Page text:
business, general silliness, Lighter Things, maritimes, Sites of Interest

Supervillainy – Only $1.4 Million Away

Giant Golf Ball Included

For only one low payment of $1.4 million, you can own a former NATO satellite station. This comes complete with “…backup power, a sterile work environment, top-notch security features, an exterior workshop and living quarters that include a kitchen, deck and four sleeping areas.”

This is a great buy because, as we all know, the most defining feature of a supervillain, besides his choice of matching costumes for his henchmen, is his lair – it is absolutely crucial in order to gain the respect you deserve, not to mention facilitating world domination. All you’d need is a bit of paint to make the satellite dish cover in the photo look like a skull, and Bob’s your uncle.

Property listing is here. I, for one, am going to start saving my pennies.  Excuse me while I go work on my hideously eeeevil laugh.


Bush, Lighter Things, maritimes, Past indiscretions biting you in the ass, Republicans, Things We Should Know, Uncategorized

The Punishment for Being One of the Perpetrators of History’s Biggest Fraud:

… A speaking engagement in Halifax.

09-21-09_condyScene from the unreleased film, “The Littlest War Criminal”

Yes, on December 10, Condi Rice becomes the latest member of the fraudulent Bush ‘government’ to grace us with their presence. for a mere $900, you can meet her and get photos taken with her.  Or, alternately, you can go just a few blocks away and hire a nice lady for much less, with whom you can also take pictures. And, you’ll probably feel less guilty afterwards.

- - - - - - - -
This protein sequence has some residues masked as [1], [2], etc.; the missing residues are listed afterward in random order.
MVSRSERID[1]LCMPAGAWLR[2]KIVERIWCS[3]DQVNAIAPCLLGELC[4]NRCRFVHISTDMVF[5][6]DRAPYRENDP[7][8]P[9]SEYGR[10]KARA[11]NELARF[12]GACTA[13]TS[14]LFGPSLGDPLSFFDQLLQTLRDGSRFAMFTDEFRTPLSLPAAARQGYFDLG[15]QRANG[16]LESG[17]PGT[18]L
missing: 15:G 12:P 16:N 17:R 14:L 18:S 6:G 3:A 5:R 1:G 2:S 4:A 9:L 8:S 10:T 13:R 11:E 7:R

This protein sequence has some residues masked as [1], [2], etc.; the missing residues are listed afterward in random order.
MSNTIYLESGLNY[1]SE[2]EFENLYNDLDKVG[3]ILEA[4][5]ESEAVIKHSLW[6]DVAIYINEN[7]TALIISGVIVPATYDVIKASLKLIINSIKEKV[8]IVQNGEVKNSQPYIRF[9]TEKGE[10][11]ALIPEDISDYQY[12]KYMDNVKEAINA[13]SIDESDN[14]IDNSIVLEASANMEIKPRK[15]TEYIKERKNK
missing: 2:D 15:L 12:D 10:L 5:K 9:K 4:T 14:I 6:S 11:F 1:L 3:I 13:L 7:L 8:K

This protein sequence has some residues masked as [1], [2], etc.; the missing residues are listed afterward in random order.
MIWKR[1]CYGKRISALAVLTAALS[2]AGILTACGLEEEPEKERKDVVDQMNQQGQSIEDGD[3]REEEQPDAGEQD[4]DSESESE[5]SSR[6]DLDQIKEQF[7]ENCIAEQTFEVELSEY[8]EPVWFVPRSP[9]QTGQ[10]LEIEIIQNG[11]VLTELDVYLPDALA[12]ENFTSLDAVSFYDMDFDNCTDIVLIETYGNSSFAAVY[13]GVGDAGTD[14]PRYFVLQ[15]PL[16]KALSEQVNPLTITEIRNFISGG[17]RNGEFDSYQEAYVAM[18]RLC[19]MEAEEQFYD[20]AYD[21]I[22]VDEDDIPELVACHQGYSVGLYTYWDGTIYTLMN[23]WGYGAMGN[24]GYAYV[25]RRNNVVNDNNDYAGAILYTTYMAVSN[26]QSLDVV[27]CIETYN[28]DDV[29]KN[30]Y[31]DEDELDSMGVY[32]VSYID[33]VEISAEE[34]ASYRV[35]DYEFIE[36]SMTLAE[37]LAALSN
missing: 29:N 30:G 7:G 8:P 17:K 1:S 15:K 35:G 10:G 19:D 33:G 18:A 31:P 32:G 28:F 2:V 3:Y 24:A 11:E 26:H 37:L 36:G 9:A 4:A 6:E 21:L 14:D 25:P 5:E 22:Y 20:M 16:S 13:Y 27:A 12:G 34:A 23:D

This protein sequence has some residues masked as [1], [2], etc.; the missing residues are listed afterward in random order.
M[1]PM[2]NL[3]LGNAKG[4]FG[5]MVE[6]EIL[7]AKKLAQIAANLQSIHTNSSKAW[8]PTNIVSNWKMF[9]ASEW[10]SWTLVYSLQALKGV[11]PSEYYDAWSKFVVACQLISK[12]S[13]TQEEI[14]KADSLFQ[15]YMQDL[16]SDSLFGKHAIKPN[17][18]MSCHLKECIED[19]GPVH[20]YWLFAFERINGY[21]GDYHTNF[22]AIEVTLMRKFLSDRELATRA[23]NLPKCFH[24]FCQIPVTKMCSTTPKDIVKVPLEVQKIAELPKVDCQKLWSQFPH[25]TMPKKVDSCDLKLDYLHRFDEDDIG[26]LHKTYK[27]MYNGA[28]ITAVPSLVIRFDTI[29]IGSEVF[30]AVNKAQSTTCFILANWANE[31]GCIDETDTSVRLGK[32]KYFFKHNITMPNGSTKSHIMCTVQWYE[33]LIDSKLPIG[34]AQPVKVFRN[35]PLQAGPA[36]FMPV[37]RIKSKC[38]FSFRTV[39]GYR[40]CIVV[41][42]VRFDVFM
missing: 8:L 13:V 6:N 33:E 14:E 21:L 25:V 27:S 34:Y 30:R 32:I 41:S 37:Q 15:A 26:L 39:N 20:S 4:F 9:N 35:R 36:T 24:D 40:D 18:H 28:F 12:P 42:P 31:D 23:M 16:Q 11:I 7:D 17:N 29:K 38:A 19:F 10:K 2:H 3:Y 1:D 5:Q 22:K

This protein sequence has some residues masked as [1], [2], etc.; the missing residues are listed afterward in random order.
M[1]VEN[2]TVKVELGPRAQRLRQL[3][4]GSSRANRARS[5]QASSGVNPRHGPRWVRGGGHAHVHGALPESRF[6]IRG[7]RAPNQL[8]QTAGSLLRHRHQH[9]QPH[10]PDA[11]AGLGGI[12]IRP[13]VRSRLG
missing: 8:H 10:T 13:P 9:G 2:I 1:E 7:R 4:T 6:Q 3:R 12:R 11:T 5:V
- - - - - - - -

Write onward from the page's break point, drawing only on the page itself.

maritimes, Nova Scotia, politics, Rodney MacDonald

Life’s like that…

Wouldn’t you know that as soon as Rodney Dangerfield’s government finally collapsed under the weight of it’s incompetence and there’s something interesting and local worth blogging extensively about, I enter into pre-survey mode and become busier than ever. Gaaaaa!  Life is like that sometimes.

For what it’s worth, an anecdote. Owing to the fact that I’m going on a boat for a couple of months, I voted early last night. While waiting for Doug to cast his ballot, I was chatting with the matronly local who always seems to be employed at these balloting offices and I asked her what the write-in turnout was like. “Here”, she said, “it was so-so, a hundred or so. But provincially it’s waaaayyy up from the last election.”

Does that indicate a higher-than-pathetic turnout for this election? Does it indicate increased interest in the result? Usually, a high turnout is not good news for the incumbant, and I have to think that it’s the case here.